It started with a dogfish. I should have sensed that this was not an ordinary Friday walk on the beach. The dogfish had washed ashore, dead, and was being turned into sashimi by a seagull. I considered taking it home and using it as crab bait. Crabs love dogfish, but dogfish excrete through their skin and I thought better of picking it up bare-handed.
I ran into Claudia, who was walking her elderly dog, Moie, who eats seaweed. I showed them the dogfish, and we decided to let the seagulls have it. Claudia went home to pack- she's moving a half-mile down the beach, and I kept walking.
There was no one else on the beach- just me, lost in my thoughts, writing in my head, looking for agates. I was in such a meditative state that I almost tripped on her.
The work whistle at the Cherry Point refinery had just chimed "noon," and I found myself staring at a small seal pup. The pup was quite alive, but very thin. I've found dead ones before and I've seen eagles eating them. I also knew that their mothers can sometimes hunt for fish for long periods and then return for their babies to feed them, so I decided to keep vigil and watch this little one to make sure no one touched it.
I pulled out my iPhone and called my husband to let him know what I was doing, and then remembered that my phone could shoot video, so I shot this:
Then I sat and watched from a short distance. Friend and librarian Kathleen came and joined me. We kept Willows guests away, but let them take pictures. The little seal kept moving away from the incoming tide. It didn't want to get wet. This was a bad sign. Our water is cold- 50ºf at best, and a malnourished seal pup knew it couldn't keep warm in that water. The signs were pointing to abandonment. Seal moms don't normally leave their pups on populated beaches either.
I told Kathleen to keep watching the pup and I walked up to Claudia's house hoping she was home. I caught Claudia loading her car, but she agreed to check out the seal and get the ball rolling. Claudia is a member of the Marine Mammal Stranding Network. This volunteer network is made of folks who are trained to investigate and respond to stranded or dead marine mammals. Claudia called our Lummi Island network, and soon thereafter, my friend Cindy Dahlstrom arrived with orange cones and signs to keep people away from the seal while it tried to doze in the sun. Cindy and Claudia both agreed that it was malnourished and way too thin. There was a strong possibility that the mother was killed.
It is a sad and known fact that some fisherman will kill seals because they compete for the same fish. I do not understand this. There are enough fish in the sea for all of us. Seals are beautiful creatures and share this world with us. One look at that pup's face and I knew I would do anything I could to help.
I'm not going to write a novel here, so I'll spare all of the details, but know that so far this story has a happy ending. Cindy and two other island network folks: Dave and Mary joined the team on the beach. Cindy called the Wolf Hollow Wildlife Rehabilitation Center and found out that they had a "place" for the seal in their hospital. She called and got permission from the head of the stranding network to move the seal. The next problem was how to transport the pup from our beach on Lummi Island to Friday Harbor on San Juan Island. It was already 5:30pm. Many of us have boats. Old, slow boats. Our boat is currently leaking gas. Earlier in the day, I had taken a chance and called our neighbors, the Larsons, who have the fastest boat on the island, and told them about the seal. They had other plans, but to my shock and delight, they called me back, and agreed to make the trip to save the pup.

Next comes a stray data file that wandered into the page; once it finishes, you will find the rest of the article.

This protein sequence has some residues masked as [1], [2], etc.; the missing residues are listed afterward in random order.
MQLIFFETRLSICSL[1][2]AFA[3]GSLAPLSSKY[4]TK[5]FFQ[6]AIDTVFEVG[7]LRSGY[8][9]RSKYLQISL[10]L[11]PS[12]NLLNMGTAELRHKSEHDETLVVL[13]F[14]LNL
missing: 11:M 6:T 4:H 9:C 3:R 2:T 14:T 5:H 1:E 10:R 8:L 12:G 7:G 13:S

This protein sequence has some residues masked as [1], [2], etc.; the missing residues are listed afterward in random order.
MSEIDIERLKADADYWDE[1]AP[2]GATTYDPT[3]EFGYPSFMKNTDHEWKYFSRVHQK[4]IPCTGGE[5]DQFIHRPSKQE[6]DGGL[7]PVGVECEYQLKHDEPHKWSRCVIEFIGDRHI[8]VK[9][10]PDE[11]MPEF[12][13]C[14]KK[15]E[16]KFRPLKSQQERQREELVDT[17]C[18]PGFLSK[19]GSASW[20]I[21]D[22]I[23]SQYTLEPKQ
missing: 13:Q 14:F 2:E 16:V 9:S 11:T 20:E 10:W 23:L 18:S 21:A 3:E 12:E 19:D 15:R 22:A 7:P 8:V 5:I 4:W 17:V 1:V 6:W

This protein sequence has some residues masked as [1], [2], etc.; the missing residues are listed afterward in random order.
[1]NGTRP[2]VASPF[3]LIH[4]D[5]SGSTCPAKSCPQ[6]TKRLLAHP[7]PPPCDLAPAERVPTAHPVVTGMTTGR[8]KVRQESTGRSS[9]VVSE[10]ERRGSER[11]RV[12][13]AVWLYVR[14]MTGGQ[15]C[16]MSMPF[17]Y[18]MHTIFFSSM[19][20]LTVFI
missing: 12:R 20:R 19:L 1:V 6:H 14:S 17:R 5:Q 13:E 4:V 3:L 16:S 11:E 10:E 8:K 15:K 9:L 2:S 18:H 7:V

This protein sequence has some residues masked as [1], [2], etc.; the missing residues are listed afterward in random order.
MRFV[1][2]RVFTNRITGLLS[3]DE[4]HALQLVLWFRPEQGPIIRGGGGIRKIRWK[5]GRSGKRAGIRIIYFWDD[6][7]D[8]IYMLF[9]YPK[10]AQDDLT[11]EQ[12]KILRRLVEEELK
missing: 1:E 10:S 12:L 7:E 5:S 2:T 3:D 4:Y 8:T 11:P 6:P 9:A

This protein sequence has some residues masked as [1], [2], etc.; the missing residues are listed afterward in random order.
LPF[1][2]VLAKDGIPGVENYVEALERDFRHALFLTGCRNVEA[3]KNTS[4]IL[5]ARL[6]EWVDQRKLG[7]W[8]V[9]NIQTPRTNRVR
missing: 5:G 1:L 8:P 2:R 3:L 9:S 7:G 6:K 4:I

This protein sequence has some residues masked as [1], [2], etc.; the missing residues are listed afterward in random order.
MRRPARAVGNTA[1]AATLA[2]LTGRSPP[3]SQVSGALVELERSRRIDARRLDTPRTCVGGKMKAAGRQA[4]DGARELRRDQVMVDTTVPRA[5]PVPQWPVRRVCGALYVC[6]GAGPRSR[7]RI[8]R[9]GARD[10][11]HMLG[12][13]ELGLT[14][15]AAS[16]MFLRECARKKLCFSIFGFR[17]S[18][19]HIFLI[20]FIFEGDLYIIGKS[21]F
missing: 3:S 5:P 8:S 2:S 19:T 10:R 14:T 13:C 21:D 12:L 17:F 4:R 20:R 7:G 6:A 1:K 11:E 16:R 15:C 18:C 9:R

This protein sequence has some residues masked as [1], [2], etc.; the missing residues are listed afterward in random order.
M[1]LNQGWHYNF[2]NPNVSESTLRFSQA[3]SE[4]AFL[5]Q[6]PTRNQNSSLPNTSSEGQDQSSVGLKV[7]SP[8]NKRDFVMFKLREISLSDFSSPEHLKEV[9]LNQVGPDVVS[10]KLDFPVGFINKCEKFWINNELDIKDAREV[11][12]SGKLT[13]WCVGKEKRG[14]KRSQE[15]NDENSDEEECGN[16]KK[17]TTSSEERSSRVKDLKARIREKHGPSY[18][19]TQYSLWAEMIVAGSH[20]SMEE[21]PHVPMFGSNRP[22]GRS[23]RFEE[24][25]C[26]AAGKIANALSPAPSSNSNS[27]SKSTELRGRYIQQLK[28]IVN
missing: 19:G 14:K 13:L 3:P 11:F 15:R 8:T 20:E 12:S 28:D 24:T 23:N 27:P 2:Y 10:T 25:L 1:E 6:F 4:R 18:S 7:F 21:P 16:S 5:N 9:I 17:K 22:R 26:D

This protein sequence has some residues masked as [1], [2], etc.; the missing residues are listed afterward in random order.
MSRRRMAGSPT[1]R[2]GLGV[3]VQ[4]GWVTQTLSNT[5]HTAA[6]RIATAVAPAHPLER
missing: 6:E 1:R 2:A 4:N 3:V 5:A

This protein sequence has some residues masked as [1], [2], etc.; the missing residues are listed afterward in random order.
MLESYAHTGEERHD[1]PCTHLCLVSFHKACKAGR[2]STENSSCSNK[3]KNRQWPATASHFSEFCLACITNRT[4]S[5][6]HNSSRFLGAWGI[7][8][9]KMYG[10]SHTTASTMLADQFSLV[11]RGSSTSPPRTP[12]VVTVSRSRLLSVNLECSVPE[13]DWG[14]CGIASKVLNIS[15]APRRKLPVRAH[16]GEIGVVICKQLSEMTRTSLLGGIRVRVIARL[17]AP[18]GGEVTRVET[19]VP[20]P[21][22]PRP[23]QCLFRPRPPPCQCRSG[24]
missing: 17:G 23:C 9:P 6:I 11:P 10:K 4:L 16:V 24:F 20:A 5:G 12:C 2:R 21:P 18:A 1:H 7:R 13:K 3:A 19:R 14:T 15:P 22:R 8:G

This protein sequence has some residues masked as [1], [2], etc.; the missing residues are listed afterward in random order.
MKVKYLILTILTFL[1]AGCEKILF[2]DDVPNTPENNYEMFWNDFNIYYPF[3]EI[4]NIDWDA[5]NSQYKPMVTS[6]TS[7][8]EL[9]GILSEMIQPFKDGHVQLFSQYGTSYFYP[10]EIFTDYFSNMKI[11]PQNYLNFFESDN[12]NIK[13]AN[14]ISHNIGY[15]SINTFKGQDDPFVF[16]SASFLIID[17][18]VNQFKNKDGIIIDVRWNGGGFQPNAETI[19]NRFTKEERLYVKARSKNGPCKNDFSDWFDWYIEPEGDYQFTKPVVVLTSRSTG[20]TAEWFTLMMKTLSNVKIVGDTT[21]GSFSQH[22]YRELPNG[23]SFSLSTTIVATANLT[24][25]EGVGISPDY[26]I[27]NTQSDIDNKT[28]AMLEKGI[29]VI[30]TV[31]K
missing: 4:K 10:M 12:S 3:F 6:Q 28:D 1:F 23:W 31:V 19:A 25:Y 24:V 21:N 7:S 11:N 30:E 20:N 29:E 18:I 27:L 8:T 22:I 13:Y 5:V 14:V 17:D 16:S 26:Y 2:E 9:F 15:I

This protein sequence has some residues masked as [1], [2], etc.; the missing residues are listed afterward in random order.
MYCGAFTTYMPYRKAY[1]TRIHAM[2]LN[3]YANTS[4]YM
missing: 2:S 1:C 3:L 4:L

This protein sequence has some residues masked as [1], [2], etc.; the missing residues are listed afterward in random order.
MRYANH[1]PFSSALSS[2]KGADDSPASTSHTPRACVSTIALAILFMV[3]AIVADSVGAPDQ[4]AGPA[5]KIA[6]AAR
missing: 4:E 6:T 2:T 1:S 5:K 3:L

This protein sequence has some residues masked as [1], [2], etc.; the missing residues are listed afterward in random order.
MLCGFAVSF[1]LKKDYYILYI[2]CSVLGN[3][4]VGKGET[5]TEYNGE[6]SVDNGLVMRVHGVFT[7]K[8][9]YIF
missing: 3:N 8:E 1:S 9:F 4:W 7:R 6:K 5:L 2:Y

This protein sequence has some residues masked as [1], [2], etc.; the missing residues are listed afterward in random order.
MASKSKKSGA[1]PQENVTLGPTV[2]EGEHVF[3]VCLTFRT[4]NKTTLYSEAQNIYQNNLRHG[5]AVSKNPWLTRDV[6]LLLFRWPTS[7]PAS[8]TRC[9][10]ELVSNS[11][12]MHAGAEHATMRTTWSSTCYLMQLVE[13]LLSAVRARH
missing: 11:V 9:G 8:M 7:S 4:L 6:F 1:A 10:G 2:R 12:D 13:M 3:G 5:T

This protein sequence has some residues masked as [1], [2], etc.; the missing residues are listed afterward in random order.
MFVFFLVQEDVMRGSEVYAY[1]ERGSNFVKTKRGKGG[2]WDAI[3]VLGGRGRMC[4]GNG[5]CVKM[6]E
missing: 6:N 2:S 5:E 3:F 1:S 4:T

Cindy and the pup- placed in Cindy's large dog crate, joined the Larsons on the Wavelength and blasted off for Friday Harbor where a Wolf Hollow rescuer met them and they returned to our beach just as the sun set. I cried when I saw them leave from my deck, and I cheered when I saw the boat come home.
Cindy reported that Wolf Hollow named the pup Eliza. She is very young- maybe a few weeks old. She is dehydrated, too thin, has 18 rocks in her bowels, which they hope she will pass, (I watched her eat the rocks and didn't know how to stop her.) and she has a deep puncture wound in her left flipper. But she is improving and they are feeding her formula. Hopefully she will get big and strong, and they will release her into the wild again.
An amazing group of friends and neighbors came together to help Eliza. It was a beautiful and moving experience in so many ways. My husband, my brother-in-law (who was visiting) and I gave the Larsons some gas money to help defray the huge cost of fuel, and I donated to Wolf Hollow. But the best part of the whole experience has been feeling hopeful that one little life can be saved. Like the ripples of one pebble tossed into the sea, we can all make a difference. We touch our world through our actions and our words. I hope I can keep the ripples going, and the seals swimming. I hope you will do the same- if not for seals, for whoever crosses your path in a time of need.